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How Many People Has the Coronavirus Killed?

September 1, 2020

(Science) – Experts worry that simple reports of excess deaths have led to premature or faulty comparisons of countries’ pandemic responses, and have largely ignored the situation in low- and middle-income countries owing to a lack of data. There are more sophisticated ways to categorize mortality to find out how many people were killed as a direct result of infection with SARS-CoV-2, and how many deaths happened because of other factors associated with the pandemic

In China’s Xinjiang, Forced Medication Accompanies Lockdown

September 1, 2020

(NBC) – The government in China’s far northwest Xinjiang region is resorting to draconian measures to combat the coronavirus, including spraying detainees with acidic disinfectant, physically locking residents in homes, imposing strict quarantines of more than 40 days and arresting those who do not comply. Furthermore, in what experts call a breach of medical ethics, some residents are being coerced into swallowing traditional Chinese medicine despite a lack of rigorous clinical data proving it works, according to government notices, social media posts, and interviews with three people in quarantine in Xinjiang.

First U.S. COVID-19 Reinfection Case Identified in Nevada Study

September 1, 2020

(Medscape) – Researchers for the first time have identified someone in the United States who was reinfected with the novel coronavirus, according to a study that has not yet been reviewed by outside experts.

America Is Running Low on a Crucial Resource for COVID-19 Vaccines

August 31, 2020

(The Atlantic) – In the past seven months, more than 100 COVID-19 vaccines, therapies, and drugs have been pushed into development. But for any of these treatments to make it to humans, they usually have to face another animal first: a monkey. And here, scientists in the United States say they are facing a bottleneck. There just aren’t enough monkeys to go around.

Plan to Expand Global Access to Covid-19 Vaccines Nears Fish-or-Cut Bait Moment

August 31, 2020

(STAT News) – The coming few weeks represent a crucial moment for an ambitious plan to try to secure Covid-19 vaccines for roughly 170 countries around the world without the deep pockets to compete for what will be scarce initial supplies. Under the plan, countries that want to pool resources to buy vaccines must notify the World Health Organization and other organizers — Gavi, the Vaccine Alliance, as well as the Coalition for Epidemic Preparedness Innovations — of their intentions by Monday. That means it’s fish-or-cut-bait time for the so-called COVAX facility.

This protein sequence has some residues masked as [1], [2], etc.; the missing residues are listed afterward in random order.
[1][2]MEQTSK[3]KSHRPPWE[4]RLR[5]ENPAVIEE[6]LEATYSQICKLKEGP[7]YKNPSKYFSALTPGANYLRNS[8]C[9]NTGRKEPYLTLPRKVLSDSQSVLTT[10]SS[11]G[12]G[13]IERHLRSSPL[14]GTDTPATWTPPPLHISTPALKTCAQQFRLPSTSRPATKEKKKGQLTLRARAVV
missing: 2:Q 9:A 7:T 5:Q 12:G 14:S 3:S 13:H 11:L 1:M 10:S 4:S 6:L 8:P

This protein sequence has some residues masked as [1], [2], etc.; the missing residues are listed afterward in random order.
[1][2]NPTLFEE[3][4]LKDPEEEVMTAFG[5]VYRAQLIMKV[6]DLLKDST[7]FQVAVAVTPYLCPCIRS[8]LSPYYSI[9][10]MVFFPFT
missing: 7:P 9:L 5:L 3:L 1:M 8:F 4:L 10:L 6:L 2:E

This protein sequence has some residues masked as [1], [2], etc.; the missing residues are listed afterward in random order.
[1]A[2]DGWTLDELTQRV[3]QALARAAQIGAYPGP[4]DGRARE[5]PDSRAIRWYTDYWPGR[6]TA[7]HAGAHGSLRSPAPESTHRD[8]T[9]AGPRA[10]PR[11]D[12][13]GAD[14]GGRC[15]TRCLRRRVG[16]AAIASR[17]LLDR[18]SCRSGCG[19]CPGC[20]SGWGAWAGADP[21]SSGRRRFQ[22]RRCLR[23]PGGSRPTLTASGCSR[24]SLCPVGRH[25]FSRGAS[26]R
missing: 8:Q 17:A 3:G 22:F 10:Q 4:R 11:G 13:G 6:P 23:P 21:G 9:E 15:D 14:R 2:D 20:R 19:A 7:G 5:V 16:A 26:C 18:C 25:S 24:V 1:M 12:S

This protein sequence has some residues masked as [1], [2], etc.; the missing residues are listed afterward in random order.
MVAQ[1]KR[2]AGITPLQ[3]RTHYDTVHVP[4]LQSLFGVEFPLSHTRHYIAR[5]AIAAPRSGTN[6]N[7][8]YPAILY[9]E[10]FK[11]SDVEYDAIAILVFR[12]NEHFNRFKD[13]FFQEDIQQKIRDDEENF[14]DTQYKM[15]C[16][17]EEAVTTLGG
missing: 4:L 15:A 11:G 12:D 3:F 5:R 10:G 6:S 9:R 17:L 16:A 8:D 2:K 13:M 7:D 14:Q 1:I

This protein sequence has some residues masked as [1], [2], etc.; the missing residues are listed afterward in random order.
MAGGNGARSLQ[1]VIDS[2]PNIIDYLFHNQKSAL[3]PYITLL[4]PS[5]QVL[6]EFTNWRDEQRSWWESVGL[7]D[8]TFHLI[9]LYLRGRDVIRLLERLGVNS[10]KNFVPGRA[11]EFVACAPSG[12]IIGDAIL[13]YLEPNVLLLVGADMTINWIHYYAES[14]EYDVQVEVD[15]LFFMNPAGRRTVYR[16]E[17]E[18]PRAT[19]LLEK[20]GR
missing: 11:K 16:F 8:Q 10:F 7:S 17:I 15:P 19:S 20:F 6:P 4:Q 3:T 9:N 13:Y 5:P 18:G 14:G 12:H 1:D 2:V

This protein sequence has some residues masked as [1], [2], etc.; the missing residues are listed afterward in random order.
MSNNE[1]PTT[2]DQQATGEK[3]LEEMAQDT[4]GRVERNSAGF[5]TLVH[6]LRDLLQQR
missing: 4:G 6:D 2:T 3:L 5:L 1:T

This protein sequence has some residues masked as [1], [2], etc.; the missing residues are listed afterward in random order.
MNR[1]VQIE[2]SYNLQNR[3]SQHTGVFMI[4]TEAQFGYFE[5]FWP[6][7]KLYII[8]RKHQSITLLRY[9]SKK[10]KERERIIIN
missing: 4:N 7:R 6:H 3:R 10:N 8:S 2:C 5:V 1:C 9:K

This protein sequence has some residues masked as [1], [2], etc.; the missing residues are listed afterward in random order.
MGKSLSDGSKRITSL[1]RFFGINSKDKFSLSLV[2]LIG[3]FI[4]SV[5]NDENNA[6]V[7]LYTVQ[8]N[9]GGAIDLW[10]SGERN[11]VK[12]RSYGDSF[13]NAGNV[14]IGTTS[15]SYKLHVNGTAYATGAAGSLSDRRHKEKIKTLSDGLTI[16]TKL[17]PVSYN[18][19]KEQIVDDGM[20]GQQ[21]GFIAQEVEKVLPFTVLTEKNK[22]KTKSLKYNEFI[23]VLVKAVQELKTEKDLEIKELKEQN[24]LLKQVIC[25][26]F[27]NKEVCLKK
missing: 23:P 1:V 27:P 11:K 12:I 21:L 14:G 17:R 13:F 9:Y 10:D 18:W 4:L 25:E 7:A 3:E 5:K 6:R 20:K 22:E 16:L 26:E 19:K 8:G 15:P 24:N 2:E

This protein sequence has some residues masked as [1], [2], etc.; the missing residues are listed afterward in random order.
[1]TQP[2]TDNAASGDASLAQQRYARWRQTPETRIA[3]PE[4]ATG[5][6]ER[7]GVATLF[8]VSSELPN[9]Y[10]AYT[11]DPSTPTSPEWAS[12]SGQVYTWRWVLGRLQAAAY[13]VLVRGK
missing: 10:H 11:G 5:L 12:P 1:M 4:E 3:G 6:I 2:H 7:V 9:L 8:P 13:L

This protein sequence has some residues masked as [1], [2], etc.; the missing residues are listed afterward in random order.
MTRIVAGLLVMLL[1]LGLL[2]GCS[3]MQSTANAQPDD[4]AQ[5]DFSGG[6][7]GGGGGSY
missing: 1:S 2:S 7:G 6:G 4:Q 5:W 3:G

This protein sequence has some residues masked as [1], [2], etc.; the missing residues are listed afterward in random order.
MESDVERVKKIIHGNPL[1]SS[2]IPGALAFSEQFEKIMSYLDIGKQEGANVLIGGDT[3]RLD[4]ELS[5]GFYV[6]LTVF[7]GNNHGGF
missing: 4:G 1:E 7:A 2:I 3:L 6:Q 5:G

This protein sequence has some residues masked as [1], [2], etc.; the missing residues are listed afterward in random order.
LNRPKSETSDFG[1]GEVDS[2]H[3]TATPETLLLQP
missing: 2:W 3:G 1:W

Dermatology Has a Problem with Skin Color

August 31, 2020

(New York Times) – The problem isn’t unique to Covid toes or to social media. Dermatology, the medical specialty devoted to treating diseases of the skin, has a problem with brown and black skin. Though progress has been made in recent years, most textbooks that serve as road maps for diagnosing skin disorders often don’t include images of skin conditions as they appear on people of color. That’s a glaring omission that can lead to misdiagnoses and unnecessary suffering, because many key characteristics of skin disorders — like red patches and purple blotches — may appear differently on people with different complexions, experts say.

Med Students ‘Feel Very Behind’ Because of COVID-Induced Disruptions in Training

August 31, 2020

(Kaiser Health News) – COVID-19 is disrupting just about every student’s 2020 education, but medical students have it particularly hard right now. “It’s a nightmare scenario for the class of 2021,” said Jake Berg, a fourth-year student at the Kentucky College of Osteopathic Medicine in Pikeville. In March, students were abruptly pulled out of hospitals and medical offices, where they normally work with professionals to learn about treating patients. Over the space of less than two weeks, he said, medical students in “pretty much the entire country” transitioned from seeing patients in person to learning online.

Your Coronavirus Test Is Positive. Maybe It Shouldn’t Be.

August 31, 2020

(New York Times) – Some of the nation’s leading public health experts are raising a new concern in the endless debate over coronavirus testing in the United States: The standard tests are diagnosing huge numbers of people who may be carrying relatively insignificant amounts of the virus. Most of these people are not likely to be contagious, and identifying them may contribute to bottlenecks that prevent those who are contagious from being found in time. But researchers say the solution is not to test less, or to skip testing people without symptoms, as recently suggested by the Centers for Disease Control and Prevention.

China Needs to Train More Doctors

August 31, 2020

(The Economist) – Distrust of local medicine is well founded. In 2016 just 0.2% of rural doctors in village clinics held at least a bachelor of science degree in medicine. Even in township-level health centres, only just under half of doctors in general practice (known as family medicine in America) are university graduates. China’s best medical colleges are trying to set eight years of training as a norm. But despite schemes offering tuition-free medical education to those willing to work in rural areas, most graduates want jobs in large cities.

The Coronavirus Is Most Deadly if You Are Older and Male–New Data Reveals the Risks

August 28, 2020

(Nature) – For every 1,000 people infected with the coronavirus who are under the age of 50, almost none will die. For people in their fifties and early sixties, about five will die — more men than women. The risk then climbs steeply as the years accrue. For every 1,000 people in their mid-seventies or older who are infected, around 116 will die. These are the stark statistics obtained by some of the first detailed studies into the mortality risk for COVID-19.

Google Offer to Help Others With the Tricky Ethics of AI

August 28, 2020